Important information about hunting in Saskatchewan, Canada
1. What big game species can non-residents of Canada hunt?
With the services of a guide/outfitter, non-residents of Canada may hunt Moose, White-Tailed Deer, and Black Bear. Canadian residents residing outside of Saskatchewan can also hunt these species, however a guide/outfitter is only required for Moose hunting. Source: Saskatchewan Ministry of Environment.
2. What upland game birds and waterfowl can non-residents of Canada hunt?
Upland game birds - Hungarian partridge, ptarmigan, sharp-tailed, ruffed and spruce grouse.
Waterfowl – All geese, sandhill cranes, and all duck species.
3. What are the season dates for hunting big game species in Saskatchewan and what are licence costs?
The season dates shown below are an approximate guideline only and vary within certain areas of the province. For exact dates, please view the latest Hunters' and Trappers' Guide from the Ministry of Environment.
White-tailed deer – September to December
Moose – October to December
Black bear – April to June and September to October
Licence and certificate fees are listed here.
4. What are the season dates for hunting upland game birds and waterfowl in Saskatchewan and what are the licence costs?
The season dates shown below are a guideline only and vary within certain areas of the province. For exact dates, please view the latest Hunters' and Trappers' Guide from the Ministry of Envronment.
Upland game – September to December
Waterfowl – September to December
Licence and certificate fees are listed here.
5. How do I choose the best outfitters to hunt with?
Services of a Saskatchewan Outfitter Association (SOA) accredited outfitter are encouraged. These outfitting operations are licensed by the provincial licensing body and adhere to an industry Code of Ethics.
6. What type of documentation do I need to enter Canada?
When you enter Canada from abroad, a passport and a valid visa may be required. For more information, visit the Customs Information section of our website.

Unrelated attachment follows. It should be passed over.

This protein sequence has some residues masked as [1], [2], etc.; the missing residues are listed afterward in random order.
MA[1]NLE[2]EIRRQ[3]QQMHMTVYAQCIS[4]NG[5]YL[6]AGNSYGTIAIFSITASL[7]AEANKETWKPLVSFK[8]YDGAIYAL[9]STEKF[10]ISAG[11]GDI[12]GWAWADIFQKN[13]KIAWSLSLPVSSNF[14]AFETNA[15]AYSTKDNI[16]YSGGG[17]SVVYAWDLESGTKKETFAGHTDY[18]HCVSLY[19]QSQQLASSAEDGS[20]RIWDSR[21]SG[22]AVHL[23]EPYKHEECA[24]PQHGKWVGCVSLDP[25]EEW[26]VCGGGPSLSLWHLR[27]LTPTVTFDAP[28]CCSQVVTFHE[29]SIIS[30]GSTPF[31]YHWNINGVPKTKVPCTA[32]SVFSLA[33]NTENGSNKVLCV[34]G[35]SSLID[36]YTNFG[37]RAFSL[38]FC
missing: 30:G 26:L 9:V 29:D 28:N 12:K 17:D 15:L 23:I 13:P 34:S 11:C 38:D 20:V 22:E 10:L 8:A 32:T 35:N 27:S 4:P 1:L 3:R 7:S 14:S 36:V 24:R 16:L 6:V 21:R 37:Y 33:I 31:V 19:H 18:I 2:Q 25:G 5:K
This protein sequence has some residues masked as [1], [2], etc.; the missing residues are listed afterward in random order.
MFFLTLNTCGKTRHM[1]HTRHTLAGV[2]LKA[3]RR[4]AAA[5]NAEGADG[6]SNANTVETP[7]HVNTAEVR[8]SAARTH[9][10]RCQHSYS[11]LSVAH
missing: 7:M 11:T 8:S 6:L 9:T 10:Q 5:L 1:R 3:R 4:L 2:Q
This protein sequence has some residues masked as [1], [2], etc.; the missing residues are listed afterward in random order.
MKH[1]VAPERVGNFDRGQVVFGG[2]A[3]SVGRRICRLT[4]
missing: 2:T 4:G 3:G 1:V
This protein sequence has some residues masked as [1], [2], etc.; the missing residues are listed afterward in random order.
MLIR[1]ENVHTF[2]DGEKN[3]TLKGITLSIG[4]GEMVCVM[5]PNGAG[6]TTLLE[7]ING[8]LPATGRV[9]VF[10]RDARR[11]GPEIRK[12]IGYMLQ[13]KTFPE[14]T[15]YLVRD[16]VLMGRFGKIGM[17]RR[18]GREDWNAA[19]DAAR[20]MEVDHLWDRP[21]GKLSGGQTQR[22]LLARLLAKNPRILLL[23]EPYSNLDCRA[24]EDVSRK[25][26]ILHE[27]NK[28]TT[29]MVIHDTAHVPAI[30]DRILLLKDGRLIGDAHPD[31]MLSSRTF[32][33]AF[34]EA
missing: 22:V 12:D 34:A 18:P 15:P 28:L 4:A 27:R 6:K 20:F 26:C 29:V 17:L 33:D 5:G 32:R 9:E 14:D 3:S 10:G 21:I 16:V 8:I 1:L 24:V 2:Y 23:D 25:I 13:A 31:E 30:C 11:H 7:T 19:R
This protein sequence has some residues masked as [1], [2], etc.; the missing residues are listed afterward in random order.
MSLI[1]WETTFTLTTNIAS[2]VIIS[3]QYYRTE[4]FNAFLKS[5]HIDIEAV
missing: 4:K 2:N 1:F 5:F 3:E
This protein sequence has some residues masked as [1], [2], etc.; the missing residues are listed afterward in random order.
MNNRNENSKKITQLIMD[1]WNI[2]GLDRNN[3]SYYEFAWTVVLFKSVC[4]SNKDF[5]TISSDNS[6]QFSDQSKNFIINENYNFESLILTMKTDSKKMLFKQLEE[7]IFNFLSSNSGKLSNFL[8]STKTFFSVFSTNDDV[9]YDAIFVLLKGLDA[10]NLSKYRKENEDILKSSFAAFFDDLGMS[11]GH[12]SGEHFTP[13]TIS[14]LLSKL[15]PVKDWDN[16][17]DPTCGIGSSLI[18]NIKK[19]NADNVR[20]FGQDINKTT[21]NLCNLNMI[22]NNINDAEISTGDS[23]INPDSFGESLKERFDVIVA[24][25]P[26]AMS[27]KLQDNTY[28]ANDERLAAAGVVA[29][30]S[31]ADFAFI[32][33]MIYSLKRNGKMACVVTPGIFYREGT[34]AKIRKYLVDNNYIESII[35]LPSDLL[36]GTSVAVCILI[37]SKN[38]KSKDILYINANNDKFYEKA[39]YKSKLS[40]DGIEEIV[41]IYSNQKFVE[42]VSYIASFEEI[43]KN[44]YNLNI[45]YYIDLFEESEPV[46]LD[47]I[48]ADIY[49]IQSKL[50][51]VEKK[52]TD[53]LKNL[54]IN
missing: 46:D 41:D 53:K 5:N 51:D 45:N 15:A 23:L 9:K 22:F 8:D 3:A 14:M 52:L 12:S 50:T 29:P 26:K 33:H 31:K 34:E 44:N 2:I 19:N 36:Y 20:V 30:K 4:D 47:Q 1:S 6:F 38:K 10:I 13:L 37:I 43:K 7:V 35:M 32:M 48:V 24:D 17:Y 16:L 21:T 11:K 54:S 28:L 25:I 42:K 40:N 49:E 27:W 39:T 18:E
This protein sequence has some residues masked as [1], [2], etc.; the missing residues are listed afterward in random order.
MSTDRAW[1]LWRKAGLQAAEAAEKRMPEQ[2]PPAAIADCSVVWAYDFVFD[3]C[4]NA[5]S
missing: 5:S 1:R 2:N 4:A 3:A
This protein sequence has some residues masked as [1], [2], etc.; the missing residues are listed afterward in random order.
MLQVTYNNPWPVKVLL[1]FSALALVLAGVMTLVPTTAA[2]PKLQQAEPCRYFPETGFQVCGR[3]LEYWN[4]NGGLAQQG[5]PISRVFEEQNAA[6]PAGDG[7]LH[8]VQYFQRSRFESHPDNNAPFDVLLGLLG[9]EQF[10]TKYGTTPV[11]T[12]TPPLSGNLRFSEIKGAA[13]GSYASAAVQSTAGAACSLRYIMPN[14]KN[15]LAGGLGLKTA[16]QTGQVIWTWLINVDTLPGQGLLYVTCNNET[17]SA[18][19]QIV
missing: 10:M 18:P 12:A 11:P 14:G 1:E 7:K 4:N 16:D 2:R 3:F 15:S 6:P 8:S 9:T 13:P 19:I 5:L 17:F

7. What are Saskatchewan’s big game records?
The largest trophy whitetail deer in the world live in Saskatchewan thanks to the minerals in the province’s fertile soil, abundant habitat, superior genetics and our northern climate. The province, which has produced more huge bucks than any other jurisdiction, is considered a mecca for white-tailed deer hunting and is in the dreams of most serious big game hunters. The significant number of black bear in northern Saskatchewan and fantastic moose hunting also provide for hunts of a lifetime.
White-tailed deer (typical) – 214 4/8
White-tailed deer (non-typical) – 265 3/8
Black bear – 22 11/16
Moose – 233 6/8
8. What is required to bring my hunting dog into Canada?
Dogs may enter Canada if accompanied by a valid rabies vaccination certificate issued, in either English or French, by a licensed veterinarian, which clearly identifies the dogs and shows that they are currently vaccinated against rabies. This certificate should identify the animal, as in breed, colour, weight, etc., plus indicate the name of the licensed rabies vaccine used (trade name), serial number and duration of validity (up to 3 years). Please note that if a validity date does not appear on the certificate, then it will be considered a one year vaccine. There is no waiting period imposed between the time the animal is vaccinated for rabies and the time the animal is imported into Canada.
Note: Rabies vaccination or certification is not required if the dogs are less than three (3) months of age.
A licensed veterinarian is a veterinarian who is licensed to practice veterinary medicine in the country of origin.
Source: Canada Food Inspection Agency
9. What is the weather like?
Saskatchewan's weather is the topic of many a conversation. From winter Chinooks, to autumn Indian summers, to summer thunderstorms, our climate is four-season and variable. Spring, summer, fall and winter are distinct, and temperatures can fluctuate - sometimes dramatically.
Saskatchewan summers are usually warm and dry. High temperatures range from 15 C (60 F) in May to the mid-30s C (90-95 F) in July and August. We average as much sunshine as any Canadian province. Nights tend to be cool. Winter normally begins in November and temperatures generally remain below the freezing point. Mild spring weather usually begins by April.
10. What will I be required to bring – licences, maps, etc.?
Ask your outfitter what essentials are required – licences should be available through your outfitter, in addition to current maps of the area you will be fishing.
Topographic maps, aerial photographs and bathometric maps (depicting lake depths) can be purchased from: Information Services Corporation of Saskatchewan, Map and Photo Distribution Centre, 10 Research Drive, Regina, SK, S4P 3V7, phone: 1.306.787.2799.
11. What are some important websites to access for further reference?